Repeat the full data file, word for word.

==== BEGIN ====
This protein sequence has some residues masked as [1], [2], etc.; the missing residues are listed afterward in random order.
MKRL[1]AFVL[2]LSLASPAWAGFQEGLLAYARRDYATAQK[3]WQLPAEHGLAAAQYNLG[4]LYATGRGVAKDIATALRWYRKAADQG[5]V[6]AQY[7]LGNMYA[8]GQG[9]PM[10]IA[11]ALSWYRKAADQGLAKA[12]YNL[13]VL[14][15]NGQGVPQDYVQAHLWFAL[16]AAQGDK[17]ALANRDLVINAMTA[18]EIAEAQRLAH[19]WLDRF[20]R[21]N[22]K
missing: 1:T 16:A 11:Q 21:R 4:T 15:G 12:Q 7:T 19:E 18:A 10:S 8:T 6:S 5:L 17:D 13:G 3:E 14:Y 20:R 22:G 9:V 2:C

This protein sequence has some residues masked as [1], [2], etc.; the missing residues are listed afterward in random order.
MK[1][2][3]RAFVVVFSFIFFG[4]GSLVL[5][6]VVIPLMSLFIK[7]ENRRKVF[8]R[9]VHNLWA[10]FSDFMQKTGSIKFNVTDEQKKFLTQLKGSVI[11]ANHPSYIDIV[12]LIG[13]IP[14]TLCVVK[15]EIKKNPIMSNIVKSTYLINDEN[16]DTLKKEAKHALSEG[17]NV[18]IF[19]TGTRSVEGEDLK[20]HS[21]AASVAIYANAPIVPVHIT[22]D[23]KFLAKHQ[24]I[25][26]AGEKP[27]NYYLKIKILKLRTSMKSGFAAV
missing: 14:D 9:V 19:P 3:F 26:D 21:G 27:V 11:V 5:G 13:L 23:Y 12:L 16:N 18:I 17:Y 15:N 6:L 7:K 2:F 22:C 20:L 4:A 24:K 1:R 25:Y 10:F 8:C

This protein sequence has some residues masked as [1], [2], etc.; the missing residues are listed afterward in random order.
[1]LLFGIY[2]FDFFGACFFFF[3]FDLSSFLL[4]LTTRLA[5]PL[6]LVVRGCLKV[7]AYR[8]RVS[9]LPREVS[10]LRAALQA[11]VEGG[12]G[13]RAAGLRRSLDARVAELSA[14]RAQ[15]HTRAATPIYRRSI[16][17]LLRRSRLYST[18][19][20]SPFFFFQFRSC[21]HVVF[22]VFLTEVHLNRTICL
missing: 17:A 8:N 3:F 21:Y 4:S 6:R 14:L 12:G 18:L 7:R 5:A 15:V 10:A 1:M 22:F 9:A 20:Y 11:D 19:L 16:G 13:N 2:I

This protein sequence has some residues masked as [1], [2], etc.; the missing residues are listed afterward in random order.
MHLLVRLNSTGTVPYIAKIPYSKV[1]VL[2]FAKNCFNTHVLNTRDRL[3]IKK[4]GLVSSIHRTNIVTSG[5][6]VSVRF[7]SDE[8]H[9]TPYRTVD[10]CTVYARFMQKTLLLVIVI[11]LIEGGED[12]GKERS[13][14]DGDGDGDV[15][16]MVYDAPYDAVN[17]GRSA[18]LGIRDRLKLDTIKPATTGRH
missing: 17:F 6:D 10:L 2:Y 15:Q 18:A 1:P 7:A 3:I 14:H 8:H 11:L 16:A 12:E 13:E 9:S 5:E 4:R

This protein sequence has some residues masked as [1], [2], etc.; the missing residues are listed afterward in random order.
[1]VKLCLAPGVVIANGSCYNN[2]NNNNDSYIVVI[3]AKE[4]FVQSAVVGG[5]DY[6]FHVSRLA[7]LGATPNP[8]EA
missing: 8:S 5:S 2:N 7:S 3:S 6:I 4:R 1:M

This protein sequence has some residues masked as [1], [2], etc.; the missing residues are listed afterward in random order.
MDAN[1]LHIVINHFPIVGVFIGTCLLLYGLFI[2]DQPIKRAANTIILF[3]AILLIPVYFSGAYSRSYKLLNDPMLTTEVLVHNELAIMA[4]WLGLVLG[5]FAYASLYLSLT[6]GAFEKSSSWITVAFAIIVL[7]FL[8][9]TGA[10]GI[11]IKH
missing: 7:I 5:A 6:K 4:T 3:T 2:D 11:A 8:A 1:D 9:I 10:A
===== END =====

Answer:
This protein sequence has some residues masked as [1], [2], etc.; the missing residues are listed afterward in random order.
MKRL[1]AFVL[2]LSLASPAWAGFQEGLLAYARRDYATAQK[3]WQLPAEHGLAAAQYNLG[4]LYATGRGVAKDIATALRWYRKAADQG[5]V[6]AQY[7]LGNMYA[8]GQG[9]PM[10]IA[11]ALSWYRKAADQGLAKA[12]YNL[13]VL[14][15]NGQGVPQDYVQAHLWFAL[16]AAQGDK[17]ALANRDLVINAMTA[18]EIAEAQRLAH[19]WLDRF[20]R[21]N[22]K
missing: 1:T 16:A 11:Q 21:R 4:T 15:G 12:Q 7:T 19:E 18:A 10:S 8:T 6:S 5:L 17:D 13:G 3:E 14:Y 20:R 22:G 9:V 2:C

This protein sequence has some residues masked as [1], [2], etc.; the missing residues are listed afterward in random order.
MK[1][2][3]RAFVVVFSFIFFG[4]GSLVL[5][6]VVIPLMSLFIK[7]ENRRKVF[8]R[9]VHNLWA[10]FSDFMQKTGSIKFNVTDEQKKFLTQLKGSVI[11]ANHPSYIDIV[12]LIG[13]IP[14]TLCVVK[15]EIKKNPIMSNIVKSTYLINDEN[16]DTLKKEAKHALSEG[17]NV[18]IF[19]TGTRSVEGEDLK[20]HS[21]AASVAIYANAPIVPVHIT[22]D[23]KFLAKHQ[24]I[25][26]AGEKP[27]NYYLKIKILKLRTSMKSGFAAV
missing: 14:D 9:V 19:P 3:F 26:D 21:G 27:V 11:V 5:G 13:L 23:Y 12:L 16:N 18:I 17:Y 15:N 6:L 7:K 2:F 22:C 20:L 4:A 24:K 1:R 25:Y 10:F 8:C

This protein sequence has some residues masked as [1], [2], etc.; the missing residues are listed afterward in random order.
[1]LLFGIY[2]FDFFGACFFFF[3]FDLSSFLL[4]LTTRLA[5]PL[6]LVVRGCLKV[7]AYR[8]RVS[9]LPREVS[10]LRAALQA[11]VEGG[12]G[13]RAAGLRRSLDARVAELSA[14]RAQ[15]HTRAATPIYRRSI[16][17]LLRRSRLYST[18][19][20]SPFFFFQFRSC[21]HVVF[22]VFLTEVHLNRTICL
missing: 17:A 8:N 3:F 21:Y 4:S 6:R 14:L 12:G 18:L 7:R 5:A 15:V 10:A 1:M 22:F 9:A 20:Y 11:D 19:L 16:G 13:N 2:I

This protein sequence has some residues masked as [1], [2], etc.; the missing residues are listed afterward in random order.
MHLLVRLNSTGTVPYIAKIPYSKV[1]VL[2]FAKNCFNTHVLNTRDRL[3]IKK[4]GLVSSIHRTNIVTSG[5][6]VSVRF[7]SDE[8]H[9]TPYRTVD[10]CTVYARFMQKTLLLVIVI[11]LIEGGED[12]GKERS[13][14]DGDGDGDV[15][16]MVYDAPYDAVN[17]GRSA[18]LGIRDRLKLDTIKPATTGRH
missing: 17:F 6:D 10:L 2:Y 15:Q 18:A 1:P 7:A 3:I 14:H 8:H 11:L 16:A 12:E 13:E 9:S 5:E 4:R

This protein sequence has some residues masked as [1], [2], etc.; the missing residues are listed afterward in random order.
[1]VKLCLAPGVVIANGSCYNN[2]NNNNDSYIVVI[3]AKE[4]FVQSAVVGG[5]DY[6]FHVSRLA[7]LGATPNP[8]EA
missing: 8:S 5:S 2:N 7:S 3:S 6:I 4:R 1:M

This protein sequence has some residues masked as [1], [2], etc.; the missing residues are listed afterward in random order.
MDAN[1]LHIVINHFPIVGVFIGTCLLLYGLFI[2]DQPIKRAANTIILF[3]AILLIPVYFSGAYSRSYKLLNDPMLTTEVLVHNELAIMA[4]WLGLVLG[5]FAYASLYLSLT[6]GAFEKSSSWITVAFAIIVL[7]FL[8][9]TGA[10]GI[11]IKH
missing: 7:I 5:A 6:K 4:T 3:T 2:D 11:A 8:A 1:D 9:I 10:A